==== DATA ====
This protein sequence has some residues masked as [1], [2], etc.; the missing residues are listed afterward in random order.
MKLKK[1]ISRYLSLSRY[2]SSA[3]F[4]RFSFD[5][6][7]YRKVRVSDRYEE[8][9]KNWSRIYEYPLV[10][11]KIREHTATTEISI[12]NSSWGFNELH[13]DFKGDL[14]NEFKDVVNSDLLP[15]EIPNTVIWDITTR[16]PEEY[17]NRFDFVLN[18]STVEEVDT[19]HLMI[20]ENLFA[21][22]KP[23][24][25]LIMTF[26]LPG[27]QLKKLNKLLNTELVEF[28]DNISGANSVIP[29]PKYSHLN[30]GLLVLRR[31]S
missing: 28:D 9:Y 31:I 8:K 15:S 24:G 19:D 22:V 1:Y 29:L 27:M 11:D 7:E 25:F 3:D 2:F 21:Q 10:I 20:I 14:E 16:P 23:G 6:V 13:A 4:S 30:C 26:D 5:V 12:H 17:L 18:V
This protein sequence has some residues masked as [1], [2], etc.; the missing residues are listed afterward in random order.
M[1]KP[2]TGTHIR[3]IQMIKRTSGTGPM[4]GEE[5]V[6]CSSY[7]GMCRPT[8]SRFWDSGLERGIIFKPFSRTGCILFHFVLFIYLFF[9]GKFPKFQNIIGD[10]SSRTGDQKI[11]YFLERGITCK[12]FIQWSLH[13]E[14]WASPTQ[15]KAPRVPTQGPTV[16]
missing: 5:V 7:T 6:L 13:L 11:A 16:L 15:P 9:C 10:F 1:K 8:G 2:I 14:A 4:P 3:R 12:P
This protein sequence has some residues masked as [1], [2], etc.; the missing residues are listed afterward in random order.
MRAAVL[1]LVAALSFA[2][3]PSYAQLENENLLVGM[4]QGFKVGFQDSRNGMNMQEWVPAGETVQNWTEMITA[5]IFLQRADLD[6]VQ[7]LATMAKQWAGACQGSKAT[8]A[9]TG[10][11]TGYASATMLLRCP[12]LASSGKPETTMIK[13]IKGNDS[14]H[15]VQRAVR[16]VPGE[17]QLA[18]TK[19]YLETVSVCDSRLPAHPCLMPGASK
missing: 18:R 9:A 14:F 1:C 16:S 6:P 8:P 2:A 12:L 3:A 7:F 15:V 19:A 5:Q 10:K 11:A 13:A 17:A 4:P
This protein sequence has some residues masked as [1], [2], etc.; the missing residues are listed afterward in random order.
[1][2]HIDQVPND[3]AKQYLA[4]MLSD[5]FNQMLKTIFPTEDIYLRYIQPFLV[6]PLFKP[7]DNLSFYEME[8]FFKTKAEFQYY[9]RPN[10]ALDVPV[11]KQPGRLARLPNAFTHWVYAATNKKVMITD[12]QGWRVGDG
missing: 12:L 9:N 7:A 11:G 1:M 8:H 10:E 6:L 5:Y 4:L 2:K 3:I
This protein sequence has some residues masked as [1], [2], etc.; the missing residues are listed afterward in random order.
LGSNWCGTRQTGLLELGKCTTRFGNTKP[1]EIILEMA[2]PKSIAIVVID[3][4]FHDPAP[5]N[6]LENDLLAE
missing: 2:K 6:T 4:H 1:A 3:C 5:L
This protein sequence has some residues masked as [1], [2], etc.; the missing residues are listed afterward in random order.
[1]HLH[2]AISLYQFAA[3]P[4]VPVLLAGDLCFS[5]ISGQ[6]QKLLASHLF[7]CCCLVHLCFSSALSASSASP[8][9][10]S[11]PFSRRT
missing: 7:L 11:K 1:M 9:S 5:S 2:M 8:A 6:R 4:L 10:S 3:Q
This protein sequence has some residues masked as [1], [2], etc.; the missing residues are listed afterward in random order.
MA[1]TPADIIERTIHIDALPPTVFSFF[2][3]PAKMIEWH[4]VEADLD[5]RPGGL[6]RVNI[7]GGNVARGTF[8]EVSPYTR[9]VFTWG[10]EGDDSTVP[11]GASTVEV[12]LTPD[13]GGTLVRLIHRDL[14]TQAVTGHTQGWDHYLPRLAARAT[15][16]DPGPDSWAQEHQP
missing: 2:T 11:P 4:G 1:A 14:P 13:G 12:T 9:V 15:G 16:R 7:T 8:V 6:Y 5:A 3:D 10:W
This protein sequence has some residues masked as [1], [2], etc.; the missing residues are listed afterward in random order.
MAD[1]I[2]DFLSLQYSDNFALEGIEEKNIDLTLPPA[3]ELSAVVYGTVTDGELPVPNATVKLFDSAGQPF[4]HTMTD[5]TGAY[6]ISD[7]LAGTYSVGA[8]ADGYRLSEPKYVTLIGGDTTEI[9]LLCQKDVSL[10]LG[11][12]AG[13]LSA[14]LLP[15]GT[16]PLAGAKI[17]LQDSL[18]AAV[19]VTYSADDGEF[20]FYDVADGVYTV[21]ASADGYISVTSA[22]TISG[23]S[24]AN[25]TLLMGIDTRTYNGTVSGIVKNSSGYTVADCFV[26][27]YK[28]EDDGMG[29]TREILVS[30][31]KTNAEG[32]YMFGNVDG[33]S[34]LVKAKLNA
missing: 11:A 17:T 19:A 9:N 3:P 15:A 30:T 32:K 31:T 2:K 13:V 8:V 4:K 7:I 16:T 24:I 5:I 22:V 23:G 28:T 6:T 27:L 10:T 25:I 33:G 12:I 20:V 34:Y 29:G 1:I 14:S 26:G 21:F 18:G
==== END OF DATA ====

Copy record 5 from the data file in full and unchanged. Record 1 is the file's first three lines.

This protein sequence has some residues masked as [1], [2], etc.; the missing residues are listed afterward in random order.
LGSNWCGTRQTGLLELGKCTTRFGNTKP[1]EIILEMA[2]PKSIAIVVID[3][4]FHDPAP[5]N[6]LENDLLAE
missing: 2:K 6:T 4:H 1:A 3:C 5:L